Gov. George W. Bush's plans to claim victory this weekend were put on hold yesterday, after the Florida Supreme Court unexpectedly barred the state from certifying the results of the presidential election.

Bush's slim margin over Vice President Al Gore in Florida grew to 760 votes early this morning as overseas absentee ballots were counted, according to an unofficial Associated Press tally. Bush, the Republican candidate, was leading Democrat Gore by 1,057 to 597 in absentee ballots, based on returns from 65 of 67 counties.

But no winner will be declared in the Sunshine State until next week, at the earliest.

The court's decision to block Florida Secretary of State Katherine Harris from certifying Bush the winner this afternoon took both sides by surprise. Gore campaign lawyers had decided not to make a legal effort to stop her, explaining that her actions could be reversed later in the courts.

By allowing the hand counts to continue, at least until it has a chance to hear arguments in the case Monday afternoon, the state's high court has given Gore and the Democrats a chance to take an unofficial lead in a vote count that has, up to now, narrowly favored Bush.

The decision by the Democratic-dominated Florida court spared Gore, at least temporarily, from a serious public relations setback. Bush had been expected to use the certification by Harris to promote himself as the winner in Florida - and, presumably, as president-elect.

Gore, who was moments away from issuing a televised statement pleading with the nation for more time, praised the state Supreme Court ruling as "so important" to obtaining "a fair and accurate count to resolve this election."

Bush made no comment, and his campaign took more than three hours to react to the news. Former Secretary of State James A. Baker III read a terse statement expressing confidence that the court would eventually conclude that Harris "properly exercised her discretion and followed the law" in rejecting manual recounts.

A fourth county, Miami-Dade, the state's most populous, reversed a previous decision against manual tallies and announced yesterday that it would begin counting by hand.

Baker, the top Bush surrogate in Florida, pointed out that neither side had sought the state court's order barring Harris from certifying the election.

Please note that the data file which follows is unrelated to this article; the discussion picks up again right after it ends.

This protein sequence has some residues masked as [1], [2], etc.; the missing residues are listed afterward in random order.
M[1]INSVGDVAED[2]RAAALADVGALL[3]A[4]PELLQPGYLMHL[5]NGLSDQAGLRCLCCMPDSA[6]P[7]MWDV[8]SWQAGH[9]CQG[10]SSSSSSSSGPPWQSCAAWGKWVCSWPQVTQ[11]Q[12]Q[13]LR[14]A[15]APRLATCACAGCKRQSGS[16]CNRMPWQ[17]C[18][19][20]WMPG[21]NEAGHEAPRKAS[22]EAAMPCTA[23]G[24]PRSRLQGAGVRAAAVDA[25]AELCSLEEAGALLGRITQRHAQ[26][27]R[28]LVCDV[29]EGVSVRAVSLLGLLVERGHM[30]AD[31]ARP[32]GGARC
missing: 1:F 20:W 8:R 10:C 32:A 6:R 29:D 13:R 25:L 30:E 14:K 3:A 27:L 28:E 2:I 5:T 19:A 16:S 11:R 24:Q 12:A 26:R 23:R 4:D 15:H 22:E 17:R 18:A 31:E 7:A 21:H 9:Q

A top Republican in Congress was much less restrained. Rep. Tom DeLay of Texas, the Republican whip, said the court's order "reeks of judicial activism."

DeLay, who has circulated information to House members explaining how Congress has the power to reject the results of the Electoral College vote, accused the Florida court and the Gore campaign of "creating a situation that may result in a constitutional crisis. ... Make no mistake, we are witnessing nothing less than a theft in progress" of the election.

For the candidates, and their supporters, the 10th day of the grueling ballot-counting battle was perhaps the most turbulent.

By midmorning, Bush had appeared to take a major step toward winning the election when a Florida circuit judge cleared the way for Harris to certify Bush as the winner today. As local officials around the state began counting absentee ballots from overseas, Bush's lead began to grow, as Republicans figured it would, and Republicans appeared confident their candidate would prevail at last.

But, by nightfall, Gore had received his 11th-hour reprieve from Florida's highest court, and Democrats were expressing relief, based on early returns, that Bush's advantage in the overseas voting would be smaller than expected.

Meantime, Bush was dealt a second legal blow. A federal appeals court in Atlanta last night rejected his request to immediately stop the Florida hand counts. The Florida Supreme Court order delaying certification of the election results also allows the hand recounts to continue.

The rulings gave election officials more time to conduct the manual recounts, which appear to give Gore his only hope of winning Florida and the White House.

It is not clear whether Gore will pick up enough additional votes in the hand counts to overtake Bush. The vice president has been slowly gaining votes in the recounts, which could take up to a week or more to complete, county officials said.

Gore also needs a ruling from the Florida Supreme Court that the manual recounts must be included in the official tally by the state. Otherwise, he will lose.